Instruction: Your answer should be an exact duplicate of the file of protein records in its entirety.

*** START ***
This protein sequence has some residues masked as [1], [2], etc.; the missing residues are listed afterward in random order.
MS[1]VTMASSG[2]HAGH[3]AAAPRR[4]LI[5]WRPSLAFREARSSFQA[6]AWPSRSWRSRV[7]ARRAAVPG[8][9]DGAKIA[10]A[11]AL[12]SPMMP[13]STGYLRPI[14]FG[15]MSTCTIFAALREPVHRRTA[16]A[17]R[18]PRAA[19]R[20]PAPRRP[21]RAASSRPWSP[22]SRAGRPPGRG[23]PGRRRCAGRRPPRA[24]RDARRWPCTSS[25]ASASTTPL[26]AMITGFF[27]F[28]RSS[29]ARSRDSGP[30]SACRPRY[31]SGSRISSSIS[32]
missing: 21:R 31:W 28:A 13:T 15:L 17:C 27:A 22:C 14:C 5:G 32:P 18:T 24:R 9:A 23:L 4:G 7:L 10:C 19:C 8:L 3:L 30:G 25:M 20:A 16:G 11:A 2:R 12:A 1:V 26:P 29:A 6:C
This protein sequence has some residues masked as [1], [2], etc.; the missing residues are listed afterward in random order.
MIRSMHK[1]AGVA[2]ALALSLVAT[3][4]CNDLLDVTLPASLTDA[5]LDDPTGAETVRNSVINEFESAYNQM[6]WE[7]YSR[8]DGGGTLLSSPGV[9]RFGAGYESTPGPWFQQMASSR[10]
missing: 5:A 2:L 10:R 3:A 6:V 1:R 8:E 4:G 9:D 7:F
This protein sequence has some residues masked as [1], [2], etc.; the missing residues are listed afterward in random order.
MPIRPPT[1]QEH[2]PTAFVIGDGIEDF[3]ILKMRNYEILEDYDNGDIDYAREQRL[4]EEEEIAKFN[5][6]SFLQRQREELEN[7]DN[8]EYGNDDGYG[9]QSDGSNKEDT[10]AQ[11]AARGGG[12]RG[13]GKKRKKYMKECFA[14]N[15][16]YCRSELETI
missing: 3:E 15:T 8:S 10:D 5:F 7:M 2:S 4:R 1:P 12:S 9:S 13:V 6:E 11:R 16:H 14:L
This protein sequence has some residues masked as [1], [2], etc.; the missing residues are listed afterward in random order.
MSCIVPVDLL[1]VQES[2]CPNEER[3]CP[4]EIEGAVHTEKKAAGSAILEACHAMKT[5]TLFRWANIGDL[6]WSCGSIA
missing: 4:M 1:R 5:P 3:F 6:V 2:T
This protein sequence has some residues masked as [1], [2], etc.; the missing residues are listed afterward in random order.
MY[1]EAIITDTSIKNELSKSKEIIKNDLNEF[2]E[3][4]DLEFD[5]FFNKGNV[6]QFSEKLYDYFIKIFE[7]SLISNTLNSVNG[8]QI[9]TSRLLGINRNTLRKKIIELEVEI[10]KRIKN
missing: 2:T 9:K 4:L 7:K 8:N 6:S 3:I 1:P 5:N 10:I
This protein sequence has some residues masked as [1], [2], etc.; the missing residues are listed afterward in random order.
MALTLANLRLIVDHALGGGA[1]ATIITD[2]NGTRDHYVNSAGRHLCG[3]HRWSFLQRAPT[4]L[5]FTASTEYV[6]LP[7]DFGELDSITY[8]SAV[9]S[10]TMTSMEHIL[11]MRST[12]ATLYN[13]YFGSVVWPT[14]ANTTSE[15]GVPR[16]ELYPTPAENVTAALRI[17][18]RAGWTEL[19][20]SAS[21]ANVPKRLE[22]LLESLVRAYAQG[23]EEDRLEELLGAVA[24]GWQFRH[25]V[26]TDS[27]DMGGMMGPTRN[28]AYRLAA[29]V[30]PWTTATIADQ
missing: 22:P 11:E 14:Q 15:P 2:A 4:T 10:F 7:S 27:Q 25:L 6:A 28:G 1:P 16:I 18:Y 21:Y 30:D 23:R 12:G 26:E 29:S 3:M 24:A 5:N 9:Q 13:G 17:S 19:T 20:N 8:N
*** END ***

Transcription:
This protein sequence has some residues masked as [1], [2], etc.; the missing residues are listed afterward in random order.
MS[1]VTMASSG[2]HAGH[3]AAAPRR[4]LI[5]WRPSLAFREARSSFQA[6]AWPSRSWRSRV[7]ARRAAVPG[8][9]DGAKIA[10]A[11]AL[12]SPMMP[13]STGYLRPI[14]FG[15]MSTCTIFAALREPVHRRTA[16]A[17]R[18]PRAA[19]R[20]PAPRRP[21]RAASSRPWSP[22]SRAGRPPGRG[23]PGRRRCAGRRPPRA[24]RDARRWPCTSS[25]ASASTTPL[26]AMITGFF[27]F[28]RSS[29]ARSRDSGP[30]SACRPRY[31]SGSRISSSIS[32]
missing: 21:R 31:W 28:A 13:T 15:L 17:C 27:A 22:C 14:C 5:G 32:P 18:T 24:R 9:A 23:L 4:G 7:L 10:C 19:C 8:L 3:L 30:G 25:M 20:A 16:G 11:A 2:R 12:A 1:V 26:P 29:A 6:C
This protein sequence has some residues masked as [1], [2], etc.; the missing residues are listed afterward in random order.
MIRSMHK[1]AGVA[2]ALALSLVAT[3][4]CNDLLDVTLPASLTDA[5]LDDPTGAETVRNSVINEFESAYNQM[6]WE[7]YSR[8]DGGGTLLSSPGV[9]RFGAGYESTPGPWFQQMASSR[10]
missing: 5:A 2:L 10:R 3:A 6:V 1:R 8:E 4:G 9:D 7:F
This protein sequence has some residues masked as [1], [2], etc.; the missing residues are listed afterward in random order.
MPIRPPT[1]QEH[2]PTAFVIGDGIEDF[3]ILKMRNYEILEDYDNGDIDYAREQRL[4]EEEEIAKFN[5][6]SFLQRQREELEN[7]DN[8]EYGNDDGYG[9]QSDGSNKEDT[10]AQ[11]AARGGG[12]RG[13]GKKRKKYMKECFA[14]N[15][16]YCRSELETI
missing: 3:E 15:T 8:S 10:D 5:F 7:M 2:S 4:R 1:P 12:S 9:S 13:V 6:E 11:R 16:H 14:L
This protein sequence has some residues masked as [1], [2], etc.; the missing residues are listed afterward in random order.
MSCIVPVDLL[1]VQES[2]CPNEER[3]CP[4]EIEGAVHTEKKAAGSAILEACHAMKT[5]TLFRWANIGDL[6]WSCGSIA
missing: 4:M 1:R 5:P 3:F 6:V 2:T
This protein sequence has some residues masked as [1], [2], etc.; the missing residues are listed afterward in random order.
MY[1]EAIITDTSIKNELSKSKEIIKNDLNEF[2]E[3][4]DLEFD[5]FFNKGNV[6]QFSEKLYDYFIKIFE[7]SLISNTLNSVNG[8]QI[9]TSRLLGINRNTLRKKIIELEVEI[10]KRIKN
missing: 2:T 9:K 4:L 7:K 8:N 6:S 3:I 1:P 5:N 10:I
This protein sequence has some residues masked as [1], [2], etc.; the missing residues are listed afterward in random order.
MALTLANLRLIVDHALGGGA[1]ATIITD[2]NGTRDHYVNSAGRHLCG[3]HRWSFLQRAPT[4]L[5]FTASTEYV[6]LP[7]DFGELDSITY[8]SAV[9]S[10]TMTSMEHIL[11]MRST[12]ATLYN[13]YFGSVVWPT[14]ANTTSE[15]GVPR[16]ELYPTPAENVTAALRI[17][18]RAGWTEL[19][20]SAS[21]ANVPKRLE[22]LLESLVRAYAQG[23]EEDRLEELLGAVA[24]GWQFRH[25]V[26]TDS[27]DMGGMMGPTRN[28]AYRLAA[29]V[30]PWTTATIADQ
missing: 22:P 11:E 14:Q 15:P 2:A 4:T 10:F 7:S 27:Q 25:L 6:A 28:G 1:P 16:I 18:Y 21:Y 30:D 23:R 12:G 26:E 29:S 3:M 24:A 5:N 9:Q 13:G 17:S 19:T 20:N 8:N